The trailer at the Navigation Center was filled with sage smoke and expectation. Tables were covered with colorful quilts and abalone shells filled with cedar, sage and assema (tobacco). Freshly pressed ribbon skirts were neatly laid out on one table. Perfectly pressed ribbon shirts were left on hangers and carefully folded over a chair. Foil topped catering trays covered a line of tables that were set up as a buffet – full of home made food for the feast that would soon be shared.

Cedar, sage and assema used in the naming ceremony.

Over 20 people were gathered in the trailer; eight of whom were there to receive their Native, or spiritual, names in a traditional ceremony led by three Indigenous cultural advisors. An Indigenous naming ceremony is a sacred event; receiving your Native name is a critical first step in self-healing. A week before, the individuals to be named had met with the person who would name them, offering gifts of assema, and sharing information about their tribes, families, and lives. The advisors: Brian, Virgil and Angel, had taken the gifts and information and for the past week prayed that the names would come to them in a dream or vision.

Back of a ribbon shirt handmade for the occasion.

Until 1978, Native American ceremonial practices were banned by federal law in the United States. Some brave and visionary souls continued to practice these sacred rituals, despite the dangers, in the hope of keeping the practices alive in collective memory for future generations. Due to past oppression many Native ceremonies must never be filmed or photographed. There is rightful fear that these practices might be stolen or used against Indigenous people in some way. I was honored to attend the naming ceremony and be allowed to write about it. Out of respect no photographs of participants will be shared, and neither will their Native or colonized names*.

Each of the cultural advisors sat at a table with those they would name. They proceeded, slowly and intentionally, one by one. All focus was on the person being named as the room grew silent, time and again, as each individual had their turn. Within the Native community each tribe has its own spiritual practices and Brian, Virgil and Angel each had their own, unique ceremonial rituals, although all of them employed sacred pipes, and smudging with sage. There was also powerful singing and drumming. Each person’s naming ritual was intensely personal.

Ribbon skirts handmade for the naming ceremony participants.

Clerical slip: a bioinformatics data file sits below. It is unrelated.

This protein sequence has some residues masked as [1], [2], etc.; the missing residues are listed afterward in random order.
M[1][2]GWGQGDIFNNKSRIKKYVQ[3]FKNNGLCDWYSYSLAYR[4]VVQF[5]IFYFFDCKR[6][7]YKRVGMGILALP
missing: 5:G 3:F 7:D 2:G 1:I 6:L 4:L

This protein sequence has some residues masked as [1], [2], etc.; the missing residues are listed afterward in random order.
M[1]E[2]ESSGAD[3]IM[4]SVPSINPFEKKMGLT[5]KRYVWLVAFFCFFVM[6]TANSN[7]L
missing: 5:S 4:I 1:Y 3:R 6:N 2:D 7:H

The Native names were given in Anishinabe or Lakota, depending on the tribe of the person. The names were repeated multiple times so the person receiving the name would learn how to pronounce it. They then repeated the name aloud were then given a pen and paper to write the name down for safekeeping. Each person also received an eagle feather, an incredible honor that appropriately marked the gravity of the moment.

I will never forget the look on the faces of the unsheltered individuals who were named on that day. Their past pains and future hopes were evident to all. Tears fell down the faces of the friends and staff who were present, including my own. It was one of the most moving ceremonies I have ever had the honor to witness.

Detail of front of a ribbon shirt made for the occasion.

When the naming ceremonies were over the feast was shared and a lightness and joy filled the room. Reconnecting with traditions and beliefs from past generations is of utmost importance to our unsheltered Native relatives; indeed in an earlier WiiDooKoDaaDiiWag gathering, Navigation Center residents named culturally-specific healing opportunities as the number one thing they need on their journey. These ways promote self-knowledge, community connection and long-term healing rooted in learning and practicing the spiritual ways that were once taken from them. This need for reclamation continues within the unsheltered community and is desperately, obviously, needed.

Post and photographs by Camille Gage. Camille is a writer and web designer hired to work with the WiiDooKoDaaDiiWag/They Help Each Other project. She has worked for Little Earth, MIWRC, NACDI, and Indigenous People's Task Force and is a water walker. Camille is not Native American and this was the first naming ceremony she has been honored to witness.

*First names of cultural advisers will be shared as these names are already known within the community.

The cedar, sage and assema (tobacco) used in the ceremony.

Ribbon skirts waiting to be gifted.

Angel, one of the Native cultural advisers who led the naming ceremony.

Detail of the front of a ribbon shirt handmade for the occasion.

Ribbon skirts.

The feast shared by all after the naming ceremony.

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